The crowd made way, shrinking from her with signs of horror, but returned peaceably to their homes: It was the will of God. She replied, 'The women of my husband's family have all been satis, why should I bring disgrace upon them?
I shall go to heaven, and afterwards reappear on earth, and be married to a very rich man. With the exception of the bodies of children and sanyasis, bodies are usually cremated.
There are, however, some Hindu communities which practice burial. When the person dies, the family is in a state of grief. To respect this, no cooking is done in the house until the cremation takes place. There are very specific dietary injunctions also as to what people can and cannot eat, especially the person who has performed the last rites.
The food is vegetarian, without onion and garlic. The foods are considered satvic pure foods. The next day the ashes are collected and immersed in a river--particularly where two rivers meet; in the ocean; or scattered over the earth in India.
Hinduism, marriage and mental illness
There are a certain number of days, depending on the community, after which the family is re-integrated into the society," says Narayanan. These invocations bring the peace that everyone is searching for in the days after death--peace for the mind and the soul.
These feasts symbolically provide sustenance for the ancestors rituals with similar philosophies are also found in China and Japan. Do not resort to crying aloud, beating the chest etc. We pray unto your Holy feet to impart progressively higher momentum to the deceased. Before placing the dead body on the floor, smear the floor with cowdung. The flame of the lamp should be facing the south direction. Even when the dead body is removed from there, keep the lamp lit for the next ten days.
The beard and mustache should also be shaved off and nails clipped. If that is not possible, then it should be done on the 10th day. Do not shave the head after sunset, since that is prohibited.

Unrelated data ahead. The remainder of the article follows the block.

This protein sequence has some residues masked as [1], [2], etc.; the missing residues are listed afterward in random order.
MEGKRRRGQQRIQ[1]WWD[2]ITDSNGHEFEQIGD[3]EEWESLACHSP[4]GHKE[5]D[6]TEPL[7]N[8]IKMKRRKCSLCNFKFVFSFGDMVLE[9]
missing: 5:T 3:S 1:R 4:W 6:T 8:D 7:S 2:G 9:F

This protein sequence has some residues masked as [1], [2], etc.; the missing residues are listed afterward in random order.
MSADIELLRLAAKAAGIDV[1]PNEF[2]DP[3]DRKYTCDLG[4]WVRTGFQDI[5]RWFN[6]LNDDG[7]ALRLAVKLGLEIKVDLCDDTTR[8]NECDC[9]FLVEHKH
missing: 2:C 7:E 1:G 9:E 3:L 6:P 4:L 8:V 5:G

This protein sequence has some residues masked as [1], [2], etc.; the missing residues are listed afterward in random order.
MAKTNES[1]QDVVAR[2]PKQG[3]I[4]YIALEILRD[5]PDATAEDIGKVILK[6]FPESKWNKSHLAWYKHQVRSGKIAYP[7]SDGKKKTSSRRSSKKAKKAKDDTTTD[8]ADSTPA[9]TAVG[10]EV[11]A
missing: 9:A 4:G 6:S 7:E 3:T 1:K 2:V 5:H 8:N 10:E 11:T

The rest of the family members should shave their heads on the 10th day. Women should not cut their hair or nails.
Do not wear an uparna A shawl or a small single cloth worn loosely over the shoulders. Family members younger to the deceased, and other relatives should pay their obeisance to the dead body. The dead body should then be taken to the front yard of the house and placed in an east-west direction with the feet facing the west. Note — A custom of everyone offering a garland of flowers to the dead body, putting sugar in the mouth and applying kumkum saffron to the forehead is prevalent in many places.
From the perspective of spiritual science, all this is inappropriate. After the bath, drape the dead body with new clothes such as dhoti-shirt or a sari.
If a married woman has died, she should be dressed in a new green sari, green bangles should be put on her wrist and a garland of flowers should be put in her hair.Living with the dead in Indonesia - BBC News
Kumkum should be put across her forehead. Place the dead body on a mat or a mattress. Cover the entire body except the feet with one single plain white cloth. Leave the feet uncovered. Tear off a portion of the cloth that is covering the face and expose the face. This cloth should not be misplaced. Other gold in the mangalasutra and gold ornaments should be taken off and kept safely. Do not keep the dead body for long.
As far as possible, cremate the dead body during the day time.